Early floppy disks

I was talking on IRC to some people today about an old Apricot computer I had, which had some curious features. Among other things, it was PC compatible in all ways except the BIOS, which meant that it needed a special custom version of MSDOS to boot. I remembered, while thinking about this, that I had some unusual very early floppy disks that had come with it. These don’t quite look like your normal 3.5″ floppies, although they’re compatible with normal drives.
IMG_1383.JPGUnlike normal floppy disks, these ones have a latching shutter that can be held open. As far as I can tell, this was so that drives could be made without the extra arm/lever that flicks open the shutter, and therefore would reduce costs a little bit. For some reason I’ve never seen this style of disk anywhere else, so I thought I should photograph one of the ones I’ve got for posterity’s sake.


The latch itself is simply made from the plastic of the disk and an extra crease in the metal shutter blades. To latch the shutter open, you just push it open past the normal stop point where a normal floppy drive would push it to; beyond that point, it locks into place. To release it, you just squeeze the corner of the disk, which is slightly split, and the shutter pops closed again.


This also makes it a little easier to clean the disk surface if you manage to get some greasy finger-prints onto it somehow (although it obviously increases the possibility of that happening in the first place). I can only suppose that these were really early disks and predated the lever being standard in floppy drives, but I was sure that Sony invented the 3.5″ microfloppy, and that the first ones had that lever. Perhaps some clones omitted that detail for some reason? In any case, it’s an interesting and rare feature.

The same company supplied, at the same time, some disks without this feature too, and my Apricot machine didn’t actually need the latch, just to further confuse matters.

De-encapsulating ICs with a laser cutter

Closeup of dictionary ROM

I recently found, in an old box of random electronics, a pocket dictionary of the 12-in-one spellchecker variety. The board had two large chip-on-board ICs on it, both covered with the usual black epoxy of doom. The actual traces routing between the two were relatively sparse, and I was somewhat curious what the architecture of the device actually was, so I decided I’d like to de-encapsulate the chips to see what was making it tick.

I’ve heard many times in the past that the best way to do this is by careful application of fuming nitric acid. Unfortunately, that’s somewhat controlled in the UK as it’s considered a precursor for making explosives; as a result, I didn’t have any to hand. However, I thought it might be interesting to try a different approach – a laser cutter.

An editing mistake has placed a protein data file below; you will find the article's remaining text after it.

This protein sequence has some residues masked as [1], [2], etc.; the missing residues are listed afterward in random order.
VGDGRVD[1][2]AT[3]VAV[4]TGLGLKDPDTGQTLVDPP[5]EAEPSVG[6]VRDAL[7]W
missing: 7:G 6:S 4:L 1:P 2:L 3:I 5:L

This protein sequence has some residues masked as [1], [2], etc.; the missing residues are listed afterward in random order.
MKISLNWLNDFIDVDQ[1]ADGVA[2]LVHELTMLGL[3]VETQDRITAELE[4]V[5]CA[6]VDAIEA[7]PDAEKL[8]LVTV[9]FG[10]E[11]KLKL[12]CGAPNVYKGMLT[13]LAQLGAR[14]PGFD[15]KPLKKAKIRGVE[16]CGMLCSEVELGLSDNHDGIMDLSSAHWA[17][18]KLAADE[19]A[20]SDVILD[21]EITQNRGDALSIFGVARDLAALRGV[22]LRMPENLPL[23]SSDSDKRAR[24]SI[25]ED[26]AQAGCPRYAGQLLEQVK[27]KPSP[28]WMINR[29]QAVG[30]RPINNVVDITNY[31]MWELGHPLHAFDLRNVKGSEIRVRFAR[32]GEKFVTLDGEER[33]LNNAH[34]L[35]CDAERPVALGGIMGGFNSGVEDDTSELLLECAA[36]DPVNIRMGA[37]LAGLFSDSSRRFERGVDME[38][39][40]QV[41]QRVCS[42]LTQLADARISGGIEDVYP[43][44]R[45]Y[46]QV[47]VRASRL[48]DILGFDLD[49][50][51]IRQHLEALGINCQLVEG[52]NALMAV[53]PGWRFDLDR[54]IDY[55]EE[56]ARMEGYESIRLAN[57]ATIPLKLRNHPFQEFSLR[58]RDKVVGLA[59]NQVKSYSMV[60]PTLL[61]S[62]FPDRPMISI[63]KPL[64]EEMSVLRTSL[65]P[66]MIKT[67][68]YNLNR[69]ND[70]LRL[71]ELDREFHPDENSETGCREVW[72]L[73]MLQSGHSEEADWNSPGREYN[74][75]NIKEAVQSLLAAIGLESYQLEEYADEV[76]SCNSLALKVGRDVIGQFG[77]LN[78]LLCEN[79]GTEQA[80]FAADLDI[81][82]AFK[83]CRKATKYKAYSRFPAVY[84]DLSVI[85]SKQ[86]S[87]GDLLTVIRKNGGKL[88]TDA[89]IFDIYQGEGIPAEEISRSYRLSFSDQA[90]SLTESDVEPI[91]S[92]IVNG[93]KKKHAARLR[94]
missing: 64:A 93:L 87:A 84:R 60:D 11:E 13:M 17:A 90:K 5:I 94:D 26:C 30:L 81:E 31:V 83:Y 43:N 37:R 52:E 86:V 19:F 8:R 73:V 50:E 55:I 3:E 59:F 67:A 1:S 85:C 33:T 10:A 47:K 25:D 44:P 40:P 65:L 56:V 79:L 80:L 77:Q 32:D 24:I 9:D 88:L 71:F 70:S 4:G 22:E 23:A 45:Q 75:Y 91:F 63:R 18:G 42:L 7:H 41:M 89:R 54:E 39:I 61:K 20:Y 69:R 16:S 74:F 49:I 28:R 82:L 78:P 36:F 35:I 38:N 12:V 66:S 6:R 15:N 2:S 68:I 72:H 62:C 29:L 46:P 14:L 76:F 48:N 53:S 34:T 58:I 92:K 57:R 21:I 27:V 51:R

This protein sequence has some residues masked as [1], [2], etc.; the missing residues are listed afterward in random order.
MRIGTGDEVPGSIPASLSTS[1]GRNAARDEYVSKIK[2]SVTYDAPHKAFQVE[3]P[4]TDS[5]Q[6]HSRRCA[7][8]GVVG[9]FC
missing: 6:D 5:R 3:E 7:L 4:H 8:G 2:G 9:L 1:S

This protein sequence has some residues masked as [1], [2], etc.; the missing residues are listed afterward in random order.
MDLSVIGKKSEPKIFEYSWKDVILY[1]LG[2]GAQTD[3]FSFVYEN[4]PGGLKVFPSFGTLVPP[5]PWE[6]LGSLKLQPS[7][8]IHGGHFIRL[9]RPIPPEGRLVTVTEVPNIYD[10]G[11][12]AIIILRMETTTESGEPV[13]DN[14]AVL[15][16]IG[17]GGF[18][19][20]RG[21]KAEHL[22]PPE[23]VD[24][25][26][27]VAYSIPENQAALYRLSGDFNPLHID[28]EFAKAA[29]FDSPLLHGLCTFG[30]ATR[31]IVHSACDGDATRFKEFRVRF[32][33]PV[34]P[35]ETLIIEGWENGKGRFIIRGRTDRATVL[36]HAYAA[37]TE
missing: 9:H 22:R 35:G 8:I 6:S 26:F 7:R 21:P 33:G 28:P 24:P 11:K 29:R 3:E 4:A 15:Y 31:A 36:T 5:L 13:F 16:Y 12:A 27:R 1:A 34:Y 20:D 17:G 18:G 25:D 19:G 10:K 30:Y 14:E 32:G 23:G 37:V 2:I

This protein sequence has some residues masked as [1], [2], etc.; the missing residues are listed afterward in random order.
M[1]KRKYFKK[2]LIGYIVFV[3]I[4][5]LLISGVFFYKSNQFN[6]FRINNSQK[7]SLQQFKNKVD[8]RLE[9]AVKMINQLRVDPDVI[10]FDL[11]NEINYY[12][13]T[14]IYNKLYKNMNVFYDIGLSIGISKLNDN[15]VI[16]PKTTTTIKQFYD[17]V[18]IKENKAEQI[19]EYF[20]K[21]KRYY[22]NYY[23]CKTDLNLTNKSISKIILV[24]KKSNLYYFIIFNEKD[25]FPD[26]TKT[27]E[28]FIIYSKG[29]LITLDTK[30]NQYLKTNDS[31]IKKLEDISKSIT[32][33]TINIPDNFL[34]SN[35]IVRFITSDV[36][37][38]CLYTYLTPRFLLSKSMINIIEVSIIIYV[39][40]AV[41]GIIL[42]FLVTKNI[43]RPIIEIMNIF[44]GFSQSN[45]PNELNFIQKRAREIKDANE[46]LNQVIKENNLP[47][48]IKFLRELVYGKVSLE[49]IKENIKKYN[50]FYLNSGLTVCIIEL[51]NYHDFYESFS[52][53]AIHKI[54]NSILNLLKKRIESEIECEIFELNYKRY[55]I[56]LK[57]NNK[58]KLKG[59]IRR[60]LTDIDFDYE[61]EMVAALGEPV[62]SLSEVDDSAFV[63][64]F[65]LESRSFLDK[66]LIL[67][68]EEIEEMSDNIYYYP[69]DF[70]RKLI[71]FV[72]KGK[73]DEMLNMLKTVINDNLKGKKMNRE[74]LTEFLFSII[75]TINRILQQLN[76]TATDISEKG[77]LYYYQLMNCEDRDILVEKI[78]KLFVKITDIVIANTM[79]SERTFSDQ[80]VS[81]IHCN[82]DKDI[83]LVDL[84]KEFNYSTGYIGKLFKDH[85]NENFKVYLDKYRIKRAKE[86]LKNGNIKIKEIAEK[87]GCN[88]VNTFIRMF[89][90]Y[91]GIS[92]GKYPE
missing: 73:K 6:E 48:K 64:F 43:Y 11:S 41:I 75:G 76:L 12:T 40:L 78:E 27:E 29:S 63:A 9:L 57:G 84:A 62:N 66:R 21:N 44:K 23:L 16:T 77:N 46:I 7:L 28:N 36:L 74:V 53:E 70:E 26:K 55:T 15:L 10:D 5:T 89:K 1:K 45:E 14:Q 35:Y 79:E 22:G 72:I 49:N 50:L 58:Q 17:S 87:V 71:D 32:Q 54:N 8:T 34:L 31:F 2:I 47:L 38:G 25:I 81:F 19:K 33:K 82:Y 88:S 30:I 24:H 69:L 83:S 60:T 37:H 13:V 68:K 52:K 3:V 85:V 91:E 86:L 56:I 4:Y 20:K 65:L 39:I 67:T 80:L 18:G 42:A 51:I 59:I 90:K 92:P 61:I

40W CO2 laser cutterI have a generic 40W chinese laser cutter, of the kind you can pick up cheaply on eBay. This particular laser has been upgraded very slightly with some better stepper control electronics and an air assist nozzle for the head; however, it’s still using all the original optics and laser. The air assist is the only relevant improvement for this job.


I set the PCB with the COB blob up under the laser, and fed in a simple half-inch square bitmap to the laser control software to be engraved. This made the laser perform a raster pattern across the surface of the COB device, neatly etching away the epoxy. If you’re trying this yourself, I used three passes, with the laser at full power and set to 300mm/sec and air assist on.

IMG_1369.JPGA single pass yielded a noticable depth of cut into the epoxy blob, with a fairly good surface; it was a little dusty (the various unpleasant byproducts of burning epoxy tend to recondense on nearby surfaces), but the laser was clearly cutting the epoxy fine. The question was whether it would trash the silicon underneath.IMG_1367.JPG

After the third pass, the die surface started to become visible, and so I stopped and cleaned off the surface with a brush. Unfortunately, I was a little heavy-handed with the brush, and some of the gold bond wires were broken as I did – they were actually intact before. However, I managed to get a pretty good view of the chip surface, and a look at the layout. Apologies for the poor photograph quality – I was using a biological microscope not intended for top illumination, and it has bad flare problems with the reflections from the IC surface.

View of the whole chip. The pinholes in the corner are from me lining the laser up with where I wanted it to start.
Sanyo logo on the corner, along with some of the pin buffer structures.

From this, I think it’s pretty clear that this chip is just a ROM of some sort, and any clever behaviour is implemented on the other chip on the board, Unfortunately I managed to shatter that chip while trying a different process for removing it from the epoxy blob of doom, so I have no photographs of that to show.

I hope this helps if anyone else needs urgently to deencapsulate a chip and work out what’s inside it; it’s faster (less than 5 minutes on the laser) and simpler than the nitric acid approach, and while it doesn’t yield a perfect result, it’s good enough for basic identification. Most importantly, the laser doesn’t seem to cut any of the metal on the chip, nor the bond wires, nor the silicon itself, despite chewing rapidly through the black epoxy.